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Brussels, 19 January 2006

Fisheries scoreboard: Member States must do more to prevent overfishing

The European Commission, today, published the third edition of the Common Fisheries Policy Scoreboard which includes, for the first time, data from the new Member States. Like the previous one, it shows that more progress has to be made in the collation and timely transmission of data to the Commission. While there has been some improvement notably where fleet management and implementation of the fisheries fund programmes are concerned, timely reporting in several areas, such as quota uptake, crucial to effective fisheries management remains largely unsatisfactory. Not surprisingly, more than two-thirds of the infringement procedures currently pending against Member States relate to cases of overfishing. Indeed, the Court of Justice has recently ruled against Belgium, Denmark, Spain, Ireland, Portugal, Finland and Sweden for overshooting their quotas. Moreover, on 12 July 2005, in a landmark case involving France, it also imposed a penalty of €20 million as well as an additional € 57 million for each period of 6 months of non-compliance with a court ruling dating back to 1991.

“Failure to enforce fisheries measures works against the interests of fishermen as it leads to overfishing, depleted fish stocks, smaller catches and shrinking incomes. Member States must urgently work with stakeholders, the Commission and the European fisheries control agency, which will be soon up and running, to improve overall compliance”, commented Fisheries Commissioner, Joe Borg.

Preventing overfishing

Every December, the Fisheries Council set fishing possibilities for the following year. These are allocated to the Member States which must monitor their uptake by their respective fleets and inform the Commission at set intervals. The Scoreboard shows that there was no substantial improvement in this area, though three Member States, Denmark, Sweden and the United Kingdom, fully met their obligations in this area.

The number of quotas overshot declined slightly from 2% in 2003 to 1.8% in 2004 (down from 3% in 2002). Again, the extent of overfishing varied substantially from case to case, from less than 1% to as much as 68%, as did the quantities of fish concerned. The Member States with the worst records on overfishing in 2004 were Ireland and, for the second year running, Spain.

The proper management of fishing effort (fishing days) is also crucial to preventing overfishing. Regrettably, reporting in this area continues to deteriorate. Only two countries - Belgium and Sweden - met their obligations, compared with three in 2003. France, Ireland and Portugal failed, for the third year running, to transmit any data about their fleets’ fishing effort.

Monitoring and control

A list of serious breaches to the CFP rules, which must be reported to the Commission along with the action taken following detection, was set up in 1999. Having fallen to 6,756 cases in 2002, the number of serious infringements rose again in 2003 to 9,502 – well above the level of 2001. The most common infringement remains unauthorised fishing. Clearly, detection rates and the level of fines applied in such cases are failing to deter wrongdoers.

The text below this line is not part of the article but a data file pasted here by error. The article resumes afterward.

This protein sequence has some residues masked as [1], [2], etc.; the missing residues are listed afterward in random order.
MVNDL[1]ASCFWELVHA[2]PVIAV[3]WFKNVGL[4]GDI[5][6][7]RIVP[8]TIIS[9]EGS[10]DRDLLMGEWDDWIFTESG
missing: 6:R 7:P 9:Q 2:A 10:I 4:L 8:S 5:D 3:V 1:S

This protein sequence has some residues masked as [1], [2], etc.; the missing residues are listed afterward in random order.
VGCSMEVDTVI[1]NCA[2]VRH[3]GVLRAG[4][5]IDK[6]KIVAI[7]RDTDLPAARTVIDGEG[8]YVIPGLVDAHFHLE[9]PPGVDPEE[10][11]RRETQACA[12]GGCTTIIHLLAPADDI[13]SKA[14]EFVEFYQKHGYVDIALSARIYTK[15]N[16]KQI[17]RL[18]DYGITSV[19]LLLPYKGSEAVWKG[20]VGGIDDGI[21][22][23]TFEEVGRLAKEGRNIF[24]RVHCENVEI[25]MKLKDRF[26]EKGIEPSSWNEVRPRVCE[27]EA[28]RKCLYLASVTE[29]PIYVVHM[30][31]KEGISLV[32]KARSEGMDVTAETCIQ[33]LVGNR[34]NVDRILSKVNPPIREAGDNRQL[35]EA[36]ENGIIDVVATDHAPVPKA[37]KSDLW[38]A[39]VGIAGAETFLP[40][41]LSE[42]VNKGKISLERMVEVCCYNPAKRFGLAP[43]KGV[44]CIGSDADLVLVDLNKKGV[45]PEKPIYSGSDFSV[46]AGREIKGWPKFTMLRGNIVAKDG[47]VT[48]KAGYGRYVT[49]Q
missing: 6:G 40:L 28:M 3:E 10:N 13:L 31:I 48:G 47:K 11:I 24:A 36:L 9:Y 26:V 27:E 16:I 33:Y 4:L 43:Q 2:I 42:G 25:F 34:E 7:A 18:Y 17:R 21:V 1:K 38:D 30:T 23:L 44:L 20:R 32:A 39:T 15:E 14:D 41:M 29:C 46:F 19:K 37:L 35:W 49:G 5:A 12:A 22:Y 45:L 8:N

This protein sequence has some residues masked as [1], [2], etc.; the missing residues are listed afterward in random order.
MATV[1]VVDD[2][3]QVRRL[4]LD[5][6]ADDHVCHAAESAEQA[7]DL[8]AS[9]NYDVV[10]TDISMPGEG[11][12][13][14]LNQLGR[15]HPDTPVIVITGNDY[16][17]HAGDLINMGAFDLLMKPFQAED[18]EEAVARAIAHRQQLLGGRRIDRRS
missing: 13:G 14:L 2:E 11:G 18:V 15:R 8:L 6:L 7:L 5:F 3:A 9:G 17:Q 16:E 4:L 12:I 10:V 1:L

Management of the fleet

Compliance with reporting obligations to the Community Fleet Register has improved while new Member States have fully complied with these obligations. However, Greece, Spain, France, Italy and Portugal again failed to submit the full information required.

There has also been progress in the required re-measuring of fishing vessels. Those which have yet to complete this process include Spain, France, Italy, Poland and, to a lesser extent, the UK.

With regard to the management regime which monitors the entry and exit ceilings of fishing vessels into the fleets, the Scoreboard shows that most Member States have complied except for Belgium and Italy.

Infringement procedures

These failures by Member States to ensure that the necessary measures are taken to prevent overfishing and the depletion of fish stocks explain why over 70% (49 out of 69) of the infringement procedures now pending against Member States continue to relate to cases of overfishing. There are also eight currently engaged against Member States for their failure to forward to the Commission information regarding catch and fishing effort.

Since last year’s Scoreboard was published, the Court of Justice of the European Community has handed down a number of judgements in infringement cases launched by the Commission since 2003, including a landmark decision against France for failing to implement technical measures. This judgement against France was for its failure to enforce a 1991 Court ruling itself related to failing to implement a number of technical measures to prevent catches of young hake. This ruling should prove a strong incentive to Member States to comply with their obligations under the CFP. The Commission will decide shortly on whether France has met its obligations in this domain after the ending of the 6-month period on 12 January.

For more details see MEMO/06/13.

The scoreboard is available on the internet at the following address:

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